In a January 2014 press conference in Kobe, Japan, Haruko Obokata points to microscope pictures of mouse cells engineered to glow green to indicate a stem-cell status. Credit: The Asahi Shimbun via Getty Images

Haruko Obokata, the Japanese stem-cell biologist whose papers caused a sensation earlier this year before being retracted, has not succeeded in an attempt to replicate the controversial experiments, the Japanese media has reported.

The original papers, which Obokata co-authored and published in Nature in January1,2, claimed to provide a way of producing 'pluripotent' stem cells — cells with the ability to develop into almost any cell type in the body — by a much easier route than used by earlier methods, including a technology that won the 2012 physiology Nobel prize. Obokata's technique involved inducing pluripotency in mouse adult cells by subjecting them to stress, such as physical pressure or exposure to acid. The technique was called stimulus-triggered acquisition of pluripotency, or STAP.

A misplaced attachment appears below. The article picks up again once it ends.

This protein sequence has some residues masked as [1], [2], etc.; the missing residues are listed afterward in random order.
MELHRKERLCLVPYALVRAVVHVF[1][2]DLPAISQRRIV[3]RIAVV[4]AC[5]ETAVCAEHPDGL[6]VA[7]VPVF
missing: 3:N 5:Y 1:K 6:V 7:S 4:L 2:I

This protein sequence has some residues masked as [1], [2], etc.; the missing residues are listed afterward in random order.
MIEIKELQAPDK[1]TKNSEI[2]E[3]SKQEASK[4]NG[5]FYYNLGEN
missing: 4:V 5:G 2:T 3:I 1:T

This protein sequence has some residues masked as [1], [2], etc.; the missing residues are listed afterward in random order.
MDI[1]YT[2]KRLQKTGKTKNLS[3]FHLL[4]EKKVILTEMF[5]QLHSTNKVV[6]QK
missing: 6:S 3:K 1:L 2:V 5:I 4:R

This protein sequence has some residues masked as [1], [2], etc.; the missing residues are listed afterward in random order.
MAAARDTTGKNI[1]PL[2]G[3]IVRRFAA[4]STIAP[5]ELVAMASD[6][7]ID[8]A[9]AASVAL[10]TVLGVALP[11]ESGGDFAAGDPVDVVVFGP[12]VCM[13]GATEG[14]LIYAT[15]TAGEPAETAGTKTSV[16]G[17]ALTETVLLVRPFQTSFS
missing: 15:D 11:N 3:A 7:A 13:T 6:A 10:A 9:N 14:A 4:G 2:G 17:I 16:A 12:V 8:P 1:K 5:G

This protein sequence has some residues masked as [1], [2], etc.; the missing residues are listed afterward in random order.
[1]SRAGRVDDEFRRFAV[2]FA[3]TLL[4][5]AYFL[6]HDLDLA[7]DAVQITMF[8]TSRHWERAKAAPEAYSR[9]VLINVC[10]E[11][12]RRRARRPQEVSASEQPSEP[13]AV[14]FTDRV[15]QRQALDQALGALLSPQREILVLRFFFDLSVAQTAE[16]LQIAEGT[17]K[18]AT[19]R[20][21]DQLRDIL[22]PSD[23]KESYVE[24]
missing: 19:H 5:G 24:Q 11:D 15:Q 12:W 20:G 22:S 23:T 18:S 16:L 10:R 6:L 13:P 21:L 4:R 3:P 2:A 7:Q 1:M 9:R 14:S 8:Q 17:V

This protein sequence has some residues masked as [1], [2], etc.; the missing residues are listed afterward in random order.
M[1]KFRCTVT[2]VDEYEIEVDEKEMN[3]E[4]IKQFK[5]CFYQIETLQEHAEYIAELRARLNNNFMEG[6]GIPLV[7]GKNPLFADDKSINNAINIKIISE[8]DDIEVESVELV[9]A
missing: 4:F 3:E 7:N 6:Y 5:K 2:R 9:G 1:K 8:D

The papers garnered much excitement, but immediately came under attack by social media that noted apparently manipulated images. Investigations by the RIKEN Center for Developmental Biology in Kobe, where Obokata works, found that she had committed scientific misconduct, and the papers were retracted

Obokata, however, stood by her results, and the RIKEN Center gave her until the end of November to prove that she could reproduce them. 

In the experiments, the cells were engineered to glow with green fluorescence when they expressed genes related to pluripotency. Obokata's repeat experiments reportedly produced such green glowing cells. But this is only a preliminary test and involves just a few such cells. More rigorous tests, including the introduction of the cells to a mouse embryo to see whether they could contribute to various tissues in a developing animal, did not produce the hoped-for results.

An official announcement will be made at a press conference on 19 December.